Talking Points: Demise of kickoffs in NFL?



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The NFL threw up a test balloon Thursday, just trying to figure out if anybody thought it would be a good idea to significantly alter the way the game is played.

Surely you heard the plan: Do away with kickoffs. If a team scores, instead of kicking off, that team would get the ball at its own 30-yard line in a fourth-and-15 situation. Punt or go for it.

Most teams would punt, but the go-for-it option would be there for teams that are trailing late in the game. It would take the place of onside kicks.

As expected, this idea went over like flatulence in an elevator.

We understand the NFL is trying to make the game safer. But we would miss kickoffs.

We also believe it is a lot easier to convert fourth-and-15 than to recover an onside kick that the receiving team is expecting. According to, as of a couple years ago, teams recovered an onside kick about 26 percent of the time — but the percentage dropped when the kick was expected.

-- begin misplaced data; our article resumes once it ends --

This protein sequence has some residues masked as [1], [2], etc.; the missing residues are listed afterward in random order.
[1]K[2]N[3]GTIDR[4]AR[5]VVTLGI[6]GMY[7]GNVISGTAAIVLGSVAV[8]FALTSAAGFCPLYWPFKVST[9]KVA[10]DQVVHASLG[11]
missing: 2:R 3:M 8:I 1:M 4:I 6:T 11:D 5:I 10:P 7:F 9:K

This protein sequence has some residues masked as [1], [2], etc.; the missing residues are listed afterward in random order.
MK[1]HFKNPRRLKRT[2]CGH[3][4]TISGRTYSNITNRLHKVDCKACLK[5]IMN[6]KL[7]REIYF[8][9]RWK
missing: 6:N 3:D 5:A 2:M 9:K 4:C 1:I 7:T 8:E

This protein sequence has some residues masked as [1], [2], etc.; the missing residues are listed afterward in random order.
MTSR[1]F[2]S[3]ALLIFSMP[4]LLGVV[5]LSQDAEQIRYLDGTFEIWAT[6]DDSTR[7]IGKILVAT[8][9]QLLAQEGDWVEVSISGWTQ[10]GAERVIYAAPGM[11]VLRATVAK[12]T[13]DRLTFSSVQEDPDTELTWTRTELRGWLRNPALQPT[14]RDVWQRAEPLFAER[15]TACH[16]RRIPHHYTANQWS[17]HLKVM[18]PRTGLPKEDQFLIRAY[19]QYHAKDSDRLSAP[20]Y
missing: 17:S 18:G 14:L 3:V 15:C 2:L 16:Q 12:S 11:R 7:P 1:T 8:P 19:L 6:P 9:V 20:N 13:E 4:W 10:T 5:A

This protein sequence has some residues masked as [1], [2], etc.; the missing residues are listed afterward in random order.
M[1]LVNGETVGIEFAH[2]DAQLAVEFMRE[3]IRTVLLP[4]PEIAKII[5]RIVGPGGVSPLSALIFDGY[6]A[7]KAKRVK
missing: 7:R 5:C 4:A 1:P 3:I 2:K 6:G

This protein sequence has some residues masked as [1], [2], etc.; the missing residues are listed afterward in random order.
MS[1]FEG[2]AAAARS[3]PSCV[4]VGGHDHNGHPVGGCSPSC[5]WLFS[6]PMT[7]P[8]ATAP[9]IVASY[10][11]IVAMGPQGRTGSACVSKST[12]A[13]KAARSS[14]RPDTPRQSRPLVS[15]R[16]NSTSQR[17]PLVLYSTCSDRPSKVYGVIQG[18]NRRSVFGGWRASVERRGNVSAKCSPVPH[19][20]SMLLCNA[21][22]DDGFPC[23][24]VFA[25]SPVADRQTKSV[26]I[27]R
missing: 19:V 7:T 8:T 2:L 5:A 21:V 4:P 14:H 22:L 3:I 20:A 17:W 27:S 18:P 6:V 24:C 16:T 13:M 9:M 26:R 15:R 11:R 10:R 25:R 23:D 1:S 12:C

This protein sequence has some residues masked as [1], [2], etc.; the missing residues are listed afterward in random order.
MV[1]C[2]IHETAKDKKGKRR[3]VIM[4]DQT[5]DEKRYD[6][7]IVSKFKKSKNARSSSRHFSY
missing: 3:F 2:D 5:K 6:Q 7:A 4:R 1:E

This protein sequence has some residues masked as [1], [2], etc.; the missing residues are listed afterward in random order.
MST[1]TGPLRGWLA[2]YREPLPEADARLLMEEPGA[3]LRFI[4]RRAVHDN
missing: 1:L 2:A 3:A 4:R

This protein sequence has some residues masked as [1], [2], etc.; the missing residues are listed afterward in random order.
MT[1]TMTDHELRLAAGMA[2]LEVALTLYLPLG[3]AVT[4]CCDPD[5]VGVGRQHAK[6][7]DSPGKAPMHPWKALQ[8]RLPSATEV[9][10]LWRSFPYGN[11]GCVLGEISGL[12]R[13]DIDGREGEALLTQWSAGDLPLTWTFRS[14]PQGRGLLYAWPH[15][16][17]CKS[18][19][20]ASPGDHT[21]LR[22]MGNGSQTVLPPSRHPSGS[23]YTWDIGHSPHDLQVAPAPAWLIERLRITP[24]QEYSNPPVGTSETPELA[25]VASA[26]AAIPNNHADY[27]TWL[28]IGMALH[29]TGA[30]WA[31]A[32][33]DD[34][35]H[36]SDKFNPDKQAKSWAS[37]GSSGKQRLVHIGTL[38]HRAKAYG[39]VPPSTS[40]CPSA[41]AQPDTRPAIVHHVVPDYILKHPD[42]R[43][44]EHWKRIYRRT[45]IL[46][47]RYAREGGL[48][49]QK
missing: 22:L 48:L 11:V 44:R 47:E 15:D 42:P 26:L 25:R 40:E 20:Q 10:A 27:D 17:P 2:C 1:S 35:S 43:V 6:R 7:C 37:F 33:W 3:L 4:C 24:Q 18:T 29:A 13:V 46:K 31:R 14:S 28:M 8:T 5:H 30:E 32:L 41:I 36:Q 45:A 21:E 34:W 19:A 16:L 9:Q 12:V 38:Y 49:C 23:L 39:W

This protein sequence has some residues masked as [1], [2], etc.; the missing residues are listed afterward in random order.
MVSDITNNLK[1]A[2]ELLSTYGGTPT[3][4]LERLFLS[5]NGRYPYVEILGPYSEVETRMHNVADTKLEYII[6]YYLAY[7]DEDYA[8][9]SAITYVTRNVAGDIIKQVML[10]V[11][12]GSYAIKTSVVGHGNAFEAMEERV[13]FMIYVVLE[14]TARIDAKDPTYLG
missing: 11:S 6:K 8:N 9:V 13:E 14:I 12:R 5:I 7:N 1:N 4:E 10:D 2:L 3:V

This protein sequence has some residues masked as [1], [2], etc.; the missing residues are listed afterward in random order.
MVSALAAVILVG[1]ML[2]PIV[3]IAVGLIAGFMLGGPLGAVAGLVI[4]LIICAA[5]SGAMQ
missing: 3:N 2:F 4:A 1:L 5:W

Also, any team facing the Chargers would never give up the ball. Fourth-and-15? That’s easy. The Chargers give up fourth-and-29 on dump-off passes.


By the time you read this, Josh Hamilton might be a Mariner. Or he might not. Or we might not know for a few days.

All we do know is that Hamilton would not even consider going to Seattle if the fences were not being brought in at Safeco Field. (Well, of course we don’t really know that. Hitters will go anywhere if the price is right.)

Still, while pitchers might be upset over the fences coming in, this is exactly what the Mariners were hoping to achieve: They are in the hunt for a big bat — a big bat that could take advantage of new dimensions.

It’s already a good move, even if the Mariners don’t land Hamilton. At least they made it to the meeting.

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